Editorial | Guest columnist, November 29, 2012, The Gainesville Sun
There is a good case, several in fact, to be made for the notion of differential tuition rates in the State University System.
First, there is the supply and demand case: If there is a great demand for certain degree holders, who can therefore expect to command larger salaries, then charging a higher tuition for those degrees makes a certain business sense.
Conversely, there is the public service case: To entice students into crucial but relatively low-paying careers — teaching or child welfare professionals come to mind — lower tuition costs would seem justifiable.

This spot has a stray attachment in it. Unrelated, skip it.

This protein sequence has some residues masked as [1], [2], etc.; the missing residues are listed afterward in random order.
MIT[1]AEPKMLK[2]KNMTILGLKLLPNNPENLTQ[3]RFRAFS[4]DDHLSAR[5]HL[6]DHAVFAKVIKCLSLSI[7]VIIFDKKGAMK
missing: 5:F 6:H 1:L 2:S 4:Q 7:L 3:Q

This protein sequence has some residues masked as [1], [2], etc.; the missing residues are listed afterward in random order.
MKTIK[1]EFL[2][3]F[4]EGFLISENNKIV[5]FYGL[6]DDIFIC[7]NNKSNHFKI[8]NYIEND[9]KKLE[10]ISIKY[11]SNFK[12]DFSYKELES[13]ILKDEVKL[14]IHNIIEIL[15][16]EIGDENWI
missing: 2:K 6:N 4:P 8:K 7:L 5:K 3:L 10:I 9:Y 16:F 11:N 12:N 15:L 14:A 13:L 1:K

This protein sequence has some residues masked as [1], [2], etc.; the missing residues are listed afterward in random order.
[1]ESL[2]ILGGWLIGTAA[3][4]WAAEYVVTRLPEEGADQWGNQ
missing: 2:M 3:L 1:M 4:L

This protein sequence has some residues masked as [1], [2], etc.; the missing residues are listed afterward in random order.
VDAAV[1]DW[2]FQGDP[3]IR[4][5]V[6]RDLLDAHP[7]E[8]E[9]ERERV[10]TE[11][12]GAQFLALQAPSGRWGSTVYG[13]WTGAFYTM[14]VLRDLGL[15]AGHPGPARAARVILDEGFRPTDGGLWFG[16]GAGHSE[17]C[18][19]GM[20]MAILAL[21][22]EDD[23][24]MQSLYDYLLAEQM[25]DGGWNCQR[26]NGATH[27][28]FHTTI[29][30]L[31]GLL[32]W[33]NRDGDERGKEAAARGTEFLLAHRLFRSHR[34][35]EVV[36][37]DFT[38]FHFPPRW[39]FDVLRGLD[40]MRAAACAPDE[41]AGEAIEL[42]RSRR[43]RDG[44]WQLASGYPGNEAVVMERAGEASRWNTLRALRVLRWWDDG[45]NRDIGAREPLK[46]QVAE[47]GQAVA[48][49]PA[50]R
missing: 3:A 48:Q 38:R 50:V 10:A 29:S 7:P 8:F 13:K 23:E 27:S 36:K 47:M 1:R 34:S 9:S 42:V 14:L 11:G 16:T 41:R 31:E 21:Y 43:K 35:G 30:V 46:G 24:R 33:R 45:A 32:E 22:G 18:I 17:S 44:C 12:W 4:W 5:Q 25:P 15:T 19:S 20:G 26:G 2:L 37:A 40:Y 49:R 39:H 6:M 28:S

Then there is the cost-of-service case. Some degrees — science and engineering for instance — simply cost more to offer than others, and should therefore command higher tuition rates.
But the differential tuition plan being pushed by Gov. Rick Scott’s higher education task force would seem to have no such logical nexis.
Turning supply and demand on its head, the task force would charge less for “high-skill, high-wage, high-demand degree programs” and more for degrees that are presumed to lead to lower-demand, lower-pay occupations.
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The opinions expressed in this article are not necessarily the positions of UFF-UF.